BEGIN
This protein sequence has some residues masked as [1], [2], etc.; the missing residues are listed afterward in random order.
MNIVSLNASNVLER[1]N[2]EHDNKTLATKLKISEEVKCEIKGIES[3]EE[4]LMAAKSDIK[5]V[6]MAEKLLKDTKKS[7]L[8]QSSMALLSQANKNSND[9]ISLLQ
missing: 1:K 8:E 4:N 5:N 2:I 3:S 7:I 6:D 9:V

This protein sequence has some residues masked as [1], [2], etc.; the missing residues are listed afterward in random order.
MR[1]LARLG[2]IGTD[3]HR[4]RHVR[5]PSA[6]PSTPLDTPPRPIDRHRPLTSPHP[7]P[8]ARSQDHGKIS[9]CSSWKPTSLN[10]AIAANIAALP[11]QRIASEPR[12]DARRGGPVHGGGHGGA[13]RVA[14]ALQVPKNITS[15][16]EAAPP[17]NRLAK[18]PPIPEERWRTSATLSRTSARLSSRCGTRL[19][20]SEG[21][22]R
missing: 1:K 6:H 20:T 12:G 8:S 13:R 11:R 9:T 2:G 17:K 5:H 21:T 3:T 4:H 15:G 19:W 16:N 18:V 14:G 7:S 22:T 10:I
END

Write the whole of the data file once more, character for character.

This protein sequence has some residues masked as [1], [2], etc.; the missing residues are listed afterward in random order.
MNIVSLNASNVLER[1]N[2]EHDNKTLATKLKISEEVKCEIKGIES[3]EE[4]LMAAKSDIK[5]V[6]MAEKLLKDTKKS[7]L[8]QSSMALLSQANKNSND[9]ISLLQ
missing: 1:K 8:E 4:N 5:N 2:I 3:S 7:I 6:D 9:V

This protein sequence has some residues masked as [1], [2], etc.; the missing residues are listed afterward in random order.
MR[1]LARLG[2]IGTD[3]HR[4]RHVR[5]PSA[6]PSTPLDTPPRPIDRHRPLTSPHP[7]P[8]ARSQDHGKIS[9]CSSWKPTSLN[10]AIAANIAALP[11]QRIASEPR[12]DARRGGPVHGGGHGGA[13]RVA[14]ALQVPKNITS[15][16]EAAPP[17]NRLAK[18]PPIPEERWRTSATLSRTSARLSSRCGTRL[19][20]SEG[21][22]R
missing: 1:K 6:H 20:T 12:G 8:S 13:R 11:R 9:T 2:G 17:K 5:H 21:T 3:T 4:H 15:G 19:W 16:N 18:V 14:G 7:S 22:T 10:I